Thursday, April 30, 2015

Gentian Hill by Elizabeth Goudge

The Elizabeth Goudge Reading Week is hosted by Lory @ The Emerald City Book Review.

I have been in Devon this month so the book I chose to read by Elizabeth Goudge was Gentian Hill because it is also set in that county.

Mid 19th century Torquay

" There was no sound anywhere. Voices were stilled upon sea and shore and the white gulls with their gold-tipped wings floated silently. The half-moons of golden water, swung and withdrawn so rhythmically by the ebbing tide, creamed soundlessly upon the golden sand, and the tiny sound of the ripples lapping against the jetties and the hulls of the fishing boats was lost in the great silence.
Into this vast peace, this clear light, sailed the great ships...."

1803, the Napoleonic Wars, and the Royal Navy ships find a welcome respite in the sheltered waters of Torbay. On one such frigate a young midshipman is reaching the end of his endurance. Anthony Louis Mary O'Connell is 15 yrs old, an intelligent, sensitive boy raised by his grandmother until her death when he was taken on as a midshipman on a distant relative's ship. A harsh and brutal life and two months later the lure of the land is too much for Anthony and he deserts the Navy.
Assuming the name of Zachary he wanders the countryside in search of work becoming increasingly ragged, footsore and hungry.

Weekaborough Farm is the home of Mary, an orphan saved from a shipwreck and adopted by farmer Sprigg and his wife.
At the age of 10 she is 'an elfin child with the graceful movements a wild woodland creature, a fawn or a gazelle.'
Mary loves the animals and frequently raids the larder at night to secretly feed the cats kept outside. It is while she is in the barn one night that Zachary appears and the two young people instinctively recognise a kindred soul in each other.

Events see Zachary return to the Navy and Mary must wait patiently for his return. 

St Michael's Chapel
The story is a retelling of an old legend of a shipwrecked mariner who became a hermit and built the chapel high up the steep side of a hill. A place to pray for those who face the perils of the sea.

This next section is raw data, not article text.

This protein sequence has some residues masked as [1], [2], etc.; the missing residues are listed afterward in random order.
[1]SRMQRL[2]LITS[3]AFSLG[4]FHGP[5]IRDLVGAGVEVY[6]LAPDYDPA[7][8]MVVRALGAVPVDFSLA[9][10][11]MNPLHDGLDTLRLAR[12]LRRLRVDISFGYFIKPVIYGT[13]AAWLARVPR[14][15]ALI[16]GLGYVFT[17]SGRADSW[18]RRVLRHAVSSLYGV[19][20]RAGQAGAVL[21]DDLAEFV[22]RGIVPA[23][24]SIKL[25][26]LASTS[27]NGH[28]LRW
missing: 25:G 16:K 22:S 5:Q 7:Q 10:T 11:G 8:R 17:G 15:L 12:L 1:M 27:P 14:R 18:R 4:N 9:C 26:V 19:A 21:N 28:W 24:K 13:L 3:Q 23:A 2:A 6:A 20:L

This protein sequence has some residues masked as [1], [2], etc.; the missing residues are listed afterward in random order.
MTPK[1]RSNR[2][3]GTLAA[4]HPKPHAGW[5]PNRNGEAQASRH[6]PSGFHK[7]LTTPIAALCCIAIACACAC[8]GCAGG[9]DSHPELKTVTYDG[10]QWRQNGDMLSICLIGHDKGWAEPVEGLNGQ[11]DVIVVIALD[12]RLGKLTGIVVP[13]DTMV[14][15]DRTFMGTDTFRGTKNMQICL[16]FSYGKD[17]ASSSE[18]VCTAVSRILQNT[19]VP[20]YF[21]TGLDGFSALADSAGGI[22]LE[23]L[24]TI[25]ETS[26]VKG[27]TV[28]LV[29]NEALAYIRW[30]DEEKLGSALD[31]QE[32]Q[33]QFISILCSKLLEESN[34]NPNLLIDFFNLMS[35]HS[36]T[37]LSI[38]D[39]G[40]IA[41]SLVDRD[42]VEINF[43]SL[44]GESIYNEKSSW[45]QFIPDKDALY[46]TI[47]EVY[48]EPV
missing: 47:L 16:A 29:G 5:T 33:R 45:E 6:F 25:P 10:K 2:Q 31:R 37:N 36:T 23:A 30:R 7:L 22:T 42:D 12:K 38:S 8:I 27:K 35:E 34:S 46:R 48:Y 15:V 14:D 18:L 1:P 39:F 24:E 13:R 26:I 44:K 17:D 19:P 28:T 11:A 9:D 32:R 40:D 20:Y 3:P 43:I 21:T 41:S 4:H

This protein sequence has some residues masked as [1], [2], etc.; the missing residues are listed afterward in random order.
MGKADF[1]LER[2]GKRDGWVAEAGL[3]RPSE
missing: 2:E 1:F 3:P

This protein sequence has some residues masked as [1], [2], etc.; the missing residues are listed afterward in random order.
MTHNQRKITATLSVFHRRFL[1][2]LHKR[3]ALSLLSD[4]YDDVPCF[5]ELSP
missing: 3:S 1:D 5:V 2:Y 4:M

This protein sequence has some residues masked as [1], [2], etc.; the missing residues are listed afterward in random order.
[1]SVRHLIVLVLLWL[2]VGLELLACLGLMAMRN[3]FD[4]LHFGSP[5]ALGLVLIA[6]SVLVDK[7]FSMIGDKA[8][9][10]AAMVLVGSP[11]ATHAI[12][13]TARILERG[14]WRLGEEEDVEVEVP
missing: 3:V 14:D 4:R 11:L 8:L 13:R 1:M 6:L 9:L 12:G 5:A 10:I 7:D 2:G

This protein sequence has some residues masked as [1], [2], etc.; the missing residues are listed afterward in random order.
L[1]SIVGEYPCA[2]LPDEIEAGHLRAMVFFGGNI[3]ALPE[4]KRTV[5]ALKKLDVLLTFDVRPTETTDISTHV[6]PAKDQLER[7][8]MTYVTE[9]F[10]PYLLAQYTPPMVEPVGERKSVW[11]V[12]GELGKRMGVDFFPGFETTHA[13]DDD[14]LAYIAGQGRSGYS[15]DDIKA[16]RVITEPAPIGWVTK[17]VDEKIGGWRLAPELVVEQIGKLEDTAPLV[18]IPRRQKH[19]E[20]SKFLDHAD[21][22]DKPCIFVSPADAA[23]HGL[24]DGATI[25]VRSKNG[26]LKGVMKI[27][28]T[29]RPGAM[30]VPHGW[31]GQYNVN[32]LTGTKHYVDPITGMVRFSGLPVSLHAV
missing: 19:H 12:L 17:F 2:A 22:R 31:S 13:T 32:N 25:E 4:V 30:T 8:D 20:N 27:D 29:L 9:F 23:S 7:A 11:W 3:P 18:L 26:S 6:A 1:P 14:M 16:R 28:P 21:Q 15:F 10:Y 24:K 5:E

Elizabeth Goudge's deep love for the Devon countryside is obvious with her beautiful, often mystical descriptions of Nature which she balances with the down to earth telling of daily routine on a farm. The ancient customs and rituals - wassailing, harvesting and corn dollies, the ploughing chant and the bull roarer- fascinating stuff to learn about.

An enchanting blend of fact and fiction, of Pagan otherworldliness and Christian faith. It's so long since I read any of Elizabeth Goudge's books ( one exception) that I'd forgotten what a unique voice she has , and one that is hard to describe, except to say I loved it. I think Love is the theme in Gentian Hill  - the following quote is written on a scrap of paper and moves from character to character throughout the story.
"Love is the divinity who creates peace among men and calm upon the sea, the windless silence of storms, repose and sleep in sadness. Love sings to all things who live and are, soothing the troubled minds of gods and men."

Related post - Green Dolphin Country by Elizabeth Goudge 


  1. This is one I have yet to read, but I'm very interested in how it incorporates the old customs and traditions of the region. Sounds fascinating. Thanks for participating in Elizabeth Goudge Reading Week!

    1. I'm very pleased I made the time to reacquaint mysel with EG's writing - a lovely refreshing change.

  2. Ah, this sounds wonderful and your lovely pictures make it even moreso. I think this is one Goudge that I own, so perhaps I should make it my next.

    1. Reading EG is like taking time out from the modern world - I don't think this one would be considered one of her best but I liked it.